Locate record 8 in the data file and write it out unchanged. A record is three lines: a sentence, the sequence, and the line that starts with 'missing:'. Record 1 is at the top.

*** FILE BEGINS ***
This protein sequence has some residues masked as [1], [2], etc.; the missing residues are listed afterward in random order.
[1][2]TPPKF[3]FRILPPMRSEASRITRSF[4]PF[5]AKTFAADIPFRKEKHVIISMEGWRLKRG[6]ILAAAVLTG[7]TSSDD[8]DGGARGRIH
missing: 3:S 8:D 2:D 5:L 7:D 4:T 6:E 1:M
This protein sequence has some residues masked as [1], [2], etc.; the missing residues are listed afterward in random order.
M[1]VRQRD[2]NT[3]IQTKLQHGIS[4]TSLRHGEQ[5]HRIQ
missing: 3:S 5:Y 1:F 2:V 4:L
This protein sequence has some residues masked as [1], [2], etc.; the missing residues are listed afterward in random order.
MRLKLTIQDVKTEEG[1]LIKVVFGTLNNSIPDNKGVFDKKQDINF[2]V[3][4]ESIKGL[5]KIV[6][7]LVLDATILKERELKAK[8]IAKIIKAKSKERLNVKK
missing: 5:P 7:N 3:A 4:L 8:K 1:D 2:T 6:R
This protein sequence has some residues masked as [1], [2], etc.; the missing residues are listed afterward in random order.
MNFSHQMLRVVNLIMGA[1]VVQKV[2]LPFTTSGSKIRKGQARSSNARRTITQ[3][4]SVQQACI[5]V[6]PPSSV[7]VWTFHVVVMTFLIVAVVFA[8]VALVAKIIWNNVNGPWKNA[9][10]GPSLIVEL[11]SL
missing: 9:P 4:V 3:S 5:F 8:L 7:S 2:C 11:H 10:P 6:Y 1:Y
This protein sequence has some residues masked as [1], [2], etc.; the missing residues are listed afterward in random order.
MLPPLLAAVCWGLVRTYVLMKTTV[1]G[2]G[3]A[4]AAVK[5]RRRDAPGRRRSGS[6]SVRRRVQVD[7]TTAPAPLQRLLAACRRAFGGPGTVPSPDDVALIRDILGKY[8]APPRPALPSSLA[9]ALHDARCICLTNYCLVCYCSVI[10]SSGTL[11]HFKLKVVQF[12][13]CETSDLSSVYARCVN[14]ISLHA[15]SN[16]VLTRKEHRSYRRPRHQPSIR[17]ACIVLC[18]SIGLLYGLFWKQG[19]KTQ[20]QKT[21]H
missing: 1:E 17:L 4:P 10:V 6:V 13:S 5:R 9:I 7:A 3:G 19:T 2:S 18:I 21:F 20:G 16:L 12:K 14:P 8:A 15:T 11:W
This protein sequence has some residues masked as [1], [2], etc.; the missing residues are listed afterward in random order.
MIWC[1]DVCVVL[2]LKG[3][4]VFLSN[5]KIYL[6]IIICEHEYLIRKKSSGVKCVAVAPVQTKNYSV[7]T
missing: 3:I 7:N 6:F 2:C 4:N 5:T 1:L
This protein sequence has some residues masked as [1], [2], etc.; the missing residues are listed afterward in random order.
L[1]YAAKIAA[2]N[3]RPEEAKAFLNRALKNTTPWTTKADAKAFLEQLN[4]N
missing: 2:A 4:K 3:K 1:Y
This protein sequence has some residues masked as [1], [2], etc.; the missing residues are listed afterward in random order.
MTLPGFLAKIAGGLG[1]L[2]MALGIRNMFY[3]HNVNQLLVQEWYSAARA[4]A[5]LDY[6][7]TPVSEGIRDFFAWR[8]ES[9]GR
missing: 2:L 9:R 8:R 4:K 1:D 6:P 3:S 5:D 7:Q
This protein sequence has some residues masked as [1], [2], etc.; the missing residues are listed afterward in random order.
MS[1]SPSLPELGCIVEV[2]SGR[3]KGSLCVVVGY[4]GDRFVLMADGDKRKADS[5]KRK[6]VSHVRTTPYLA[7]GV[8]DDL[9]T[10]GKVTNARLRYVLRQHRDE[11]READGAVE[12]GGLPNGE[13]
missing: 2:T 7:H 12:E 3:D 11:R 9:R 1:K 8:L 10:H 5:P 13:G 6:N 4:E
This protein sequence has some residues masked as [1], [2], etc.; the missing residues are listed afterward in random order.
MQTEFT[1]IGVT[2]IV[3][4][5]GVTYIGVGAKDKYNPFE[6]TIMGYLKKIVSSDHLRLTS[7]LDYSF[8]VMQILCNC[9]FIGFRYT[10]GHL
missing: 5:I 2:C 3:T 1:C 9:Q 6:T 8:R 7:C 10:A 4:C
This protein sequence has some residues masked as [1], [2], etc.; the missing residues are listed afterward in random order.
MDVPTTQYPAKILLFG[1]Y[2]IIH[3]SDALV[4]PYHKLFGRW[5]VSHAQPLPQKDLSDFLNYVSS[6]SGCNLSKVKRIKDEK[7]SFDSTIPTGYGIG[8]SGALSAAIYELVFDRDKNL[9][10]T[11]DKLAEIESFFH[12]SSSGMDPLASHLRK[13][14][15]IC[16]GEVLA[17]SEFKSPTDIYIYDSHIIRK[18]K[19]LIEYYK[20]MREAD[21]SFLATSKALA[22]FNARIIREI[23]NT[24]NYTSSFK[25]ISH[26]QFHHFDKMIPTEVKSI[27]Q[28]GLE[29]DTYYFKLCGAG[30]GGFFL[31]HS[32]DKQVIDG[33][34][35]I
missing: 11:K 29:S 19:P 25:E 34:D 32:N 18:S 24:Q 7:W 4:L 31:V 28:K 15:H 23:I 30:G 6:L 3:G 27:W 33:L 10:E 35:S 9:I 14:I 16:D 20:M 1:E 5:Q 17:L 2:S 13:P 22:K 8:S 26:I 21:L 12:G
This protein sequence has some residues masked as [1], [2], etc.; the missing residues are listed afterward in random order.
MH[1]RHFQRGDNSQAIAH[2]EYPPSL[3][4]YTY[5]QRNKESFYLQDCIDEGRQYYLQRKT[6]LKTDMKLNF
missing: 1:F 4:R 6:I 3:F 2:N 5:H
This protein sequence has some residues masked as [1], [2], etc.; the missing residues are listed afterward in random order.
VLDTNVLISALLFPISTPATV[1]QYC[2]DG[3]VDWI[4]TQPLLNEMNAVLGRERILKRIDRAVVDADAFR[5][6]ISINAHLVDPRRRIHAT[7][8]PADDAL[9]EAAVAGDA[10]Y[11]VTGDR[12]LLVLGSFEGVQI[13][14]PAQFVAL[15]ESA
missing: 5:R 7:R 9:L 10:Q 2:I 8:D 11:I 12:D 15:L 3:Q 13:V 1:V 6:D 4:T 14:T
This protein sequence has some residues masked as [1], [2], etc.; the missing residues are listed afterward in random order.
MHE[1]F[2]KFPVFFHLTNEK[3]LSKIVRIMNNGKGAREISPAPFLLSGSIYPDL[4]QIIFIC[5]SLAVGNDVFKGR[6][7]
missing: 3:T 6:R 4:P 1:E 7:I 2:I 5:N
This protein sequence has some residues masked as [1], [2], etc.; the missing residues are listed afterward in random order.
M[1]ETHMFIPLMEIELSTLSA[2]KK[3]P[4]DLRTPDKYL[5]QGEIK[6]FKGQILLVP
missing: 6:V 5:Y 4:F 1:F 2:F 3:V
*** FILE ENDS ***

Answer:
This protein sequence has some residues masked as [1], [2], etc.; the missing residues are listed afterward in random order.
MTLPGFLAKIAGGLG[1]L[2]MALGIRNMFY[3]HNVNQLLVQEWYSAARA[4]A[5]LDY[6][7]TPVSEGIRDFFAWR[8]ES[9]GR
missing: 2:L 9:R 8:R 4:K 1:D 6:P 3:S 5:D 7:Q